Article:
Earlier this month, actor Zachary Horwitz pled guilty to scamming more than 250 investors out of $650 million by faking licensing deals with Netflix and HBO. The 34-year-old is now facing up to 20 years in prison for the fraud, which included forged contracts and emails with entertainment company executives.
The entertainment industry is a lucrative target for identity thieves and pirates because of its high-value assets, and is particularly vulnerable to hacking. Luckily, there are steps individuals and companies within the entertainment industry can take to protect themselves and their assets.
What is the entertainment industry?
The media and entertainment industry includes film, theater, television, radio, dance and literature. In the United States alone, this industry is worth more than $700 billion and is expected to reach more than $825 billion by 2023, according to the 2018-2023 Entertainment & Media Outlook by PriceWaterhouseCoopers.
Why is the entertainment industry a target for identity thieves and cyber attacks?
Every day, millions of people use popular streaming services, such as Netflix and Hulu, and log into social media apps like Facebook and Instagram. The popularity of these platforms makes them a common target for hackers, scammers, and cyber attackers. By hacking a celebrity’s social media account or creating a fake account, scammers can have instant access to thousands, if not millions, of starstruck fans who are susceptible to fraud. Similarly, if a hacker gains access to the login credentials of an entertainment company staff member, they can do untold damage. It is not uncommon for these attacks to come from the “inside,” in other words, from a disgruntled employee or ex-employee. In addition, counterfeit tickets, leaked content and pirated content is extremely common online, with the average internet user unable to tell the difference between legitimate and forged or stolen content. While security measures have improved in recent years, so has the technology and strategies of cyber thieves.
So what are the best ways to protect my data?
If you work in the entertainment industry, there are several steps you can take to protect your internal company data as well as the information and identities of your customers and clients. Some highly recommended strategies include integrating secure document authentication, e-signature authentication, and onboarding processes, as well as utilizing AI technologies such as live video identity verification. Using advanced encryption, storing secure backup data, and adopting thorough employee training processes are also best practices.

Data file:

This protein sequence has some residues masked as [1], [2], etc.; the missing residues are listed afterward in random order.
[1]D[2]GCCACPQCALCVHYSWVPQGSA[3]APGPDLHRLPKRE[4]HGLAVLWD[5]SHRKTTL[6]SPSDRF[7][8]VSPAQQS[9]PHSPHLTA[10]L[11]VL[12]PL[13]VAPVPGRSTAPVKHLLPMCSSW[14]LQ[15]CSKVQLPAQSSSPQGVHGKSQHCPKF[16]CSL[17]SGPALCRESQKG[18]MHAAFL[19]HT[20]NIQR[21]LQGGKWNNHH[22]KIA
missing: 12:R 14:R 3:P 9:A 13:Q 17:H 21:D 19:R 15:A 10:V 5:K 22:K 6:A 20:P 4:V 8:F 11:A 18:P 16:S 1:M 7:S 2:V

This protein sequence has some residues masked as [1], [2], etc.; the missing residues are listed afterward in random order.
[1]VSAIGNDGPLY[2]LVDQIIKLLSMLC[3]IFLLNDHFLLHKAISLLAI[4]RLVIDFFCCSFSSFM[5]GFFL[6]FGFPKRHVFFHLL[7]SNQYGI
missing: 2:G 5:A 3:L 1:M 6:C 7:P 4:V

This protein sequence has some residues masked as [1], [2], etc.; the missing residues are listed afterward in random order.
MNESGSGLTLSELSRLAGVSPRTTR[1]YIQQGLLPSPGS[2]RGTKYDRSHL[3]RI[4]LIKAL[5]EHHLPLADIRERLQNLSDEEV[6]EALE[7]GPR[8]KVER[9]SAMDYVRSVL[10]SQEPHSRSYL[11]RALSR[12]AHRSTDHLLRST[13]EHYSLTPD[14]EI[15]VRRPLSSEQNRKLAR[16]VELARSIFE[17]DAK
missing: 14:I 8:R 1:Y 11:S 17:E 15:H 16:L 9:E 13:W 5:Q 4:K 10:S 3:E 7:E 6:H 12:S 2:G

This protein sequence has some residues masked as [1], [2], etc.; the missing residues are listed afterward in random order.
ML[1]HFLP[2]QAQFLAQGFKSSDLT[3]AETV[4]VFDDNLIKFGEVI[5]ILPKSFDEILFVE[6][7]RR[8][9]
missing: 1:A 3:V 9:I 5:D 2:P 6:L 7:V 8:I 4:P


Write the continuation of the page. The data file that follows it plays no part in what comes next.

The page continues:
My data has already been compromised….now what?
In the event of a data breach, identity theft, or another type of fraudulent activity, companies in the entertainment industry must respond on several levels. The first step is to minimize the damage of the breach by identifying the source of the issue and addressing it immediately. A complete overhaul of the digital security and internal processes of your organization may be necessary. Simultaneously, it is your responsibility to notify authorities as well as the affected parties. During this phase of the process, it is recommended to enlist the support of your internal or external public relations team to help inform the public and your stakeholders. It is important to strike the right balance between transparency and maintaining the credibility of your company. Finally, you will need to have a plan in place to monitor all accounts and data following the incident to ensure your new security measures are effective. After the initial wave of the crisis passes, you will also need to debrief all relevant staff, analyzing how the breach happened and how something similar could be prevented in the future.
Am I at risk?
Just by nature of working in the entertainment industry, you are inherently at risk of scammers, pirates and cyber attackers. If your company deals with high-value assets and is not using technologies such as video authentication, biometrics screening, secure e-signature software and face matching software, your risk may increase. Finally, if your data is not encrypted, you use multiple third party applications, or you have a history of disgruntled employees, you may be even more vulnerable.
What is my first step to protecting myself or my company from hackers?
The first and most basic step you can take toward increased security is employing a strong password system on all of your forward-facing and internal digital platforms, including social media accounts. In 2020, a scammer attacked 130 Twitter accounts, including those of Barack Obama, Elon Musk, Kanye West and Bill Gates with a fraudulent Tweet about Bitcoin. Even the largest and most prolific platforms are not impervious to such attacks. While important, a strong password system is just the first step in securing your company’s vital assets. To learn more about how PRUVID can help protect your data and prevent scams, contact us today.